Why 3% is the COVID-19 positivity rate that closes or keeps open a Milwaukee public school

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Posted at 7:03 PM, Sep 29, 2021
and last updated 2021-09-29 20:03:42-04

MILWAUKEE — Three percent of positive COVID-19 cases is the magic number Milwaukee Public Schools need to stay below in order for a school to stay open. But where that number came from is not totally clear.

The 3-percent threshold was voted on and put in place by the MPS School Board of Directors. It was used earlier this week when Lancaster School saw too many COVID-19 cases among staff and students.

“Lancaster School, which is a K-8 on the northwest side, had more than 3 percent of its staff and students contracted the COVID-19 virus. And because of that, we decided to shift to virtual learning from in-person learning,” said Bob Peterson, MPS School Board of Directors President.

In directions that came out before the start of this school year, the Wisconsin Department of Public Instruction said it has not offered any percent positive guidance for COVID-19. Instead, DPI suggests a layered mitigation strategy, which includes requiring face masks and quarantines.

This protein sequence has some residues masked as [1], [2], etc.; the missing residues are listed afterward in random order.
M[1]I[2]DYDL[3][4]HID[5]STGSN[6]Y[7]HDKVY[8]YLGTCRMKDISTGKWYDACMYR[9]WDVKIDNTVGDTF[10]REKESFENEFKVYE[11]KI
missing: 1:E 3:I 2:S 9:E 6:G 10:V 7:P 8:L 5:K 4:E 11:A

Dr. Ben Weston, the chief pandemic policy adviser for Milwaukee County and associate professor at the Medical College of Wisconsin, says MPS made the decision regarding the 3 percent cutoff on its own.

“You certainly have to have some sort of cutoff. The higher disease burden makes it much more risky that you have transmission in schools. But how they got that exact number I would defer that question to them,” said Weston.

The idea of the 3-percent threshold might have first surfaced in May of 2020. The World Health Organization recommended government should be at a 5-percent positivity rate or lower for 14 days to reopen. Soon after, Harvard Global Health Institute said 3 percent was more successful. In July of 2020, the largest school district in the U.S., New York City Schools, announced it would shut down schools if the city’s percent positive rate was above 3 percent.

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Locally, the Kenosha Unified School District said 3-percent positive rate or above would trigger a school closure. The Port Washington-Saukville School District said 3 percent triggers a mask mandate.

So does a 3-percent cutoff work? Peterson says yes, arguing MPS has only had to switch two schools to virtual.

“We have over 130-some schools. Having one or two is to me an indication that a lot of our mitigation strategies are very effective," said Peterson.

MPS policy says once a school hits the 3-percent positive threshold, students need to stay virtual for 14 days before they return.

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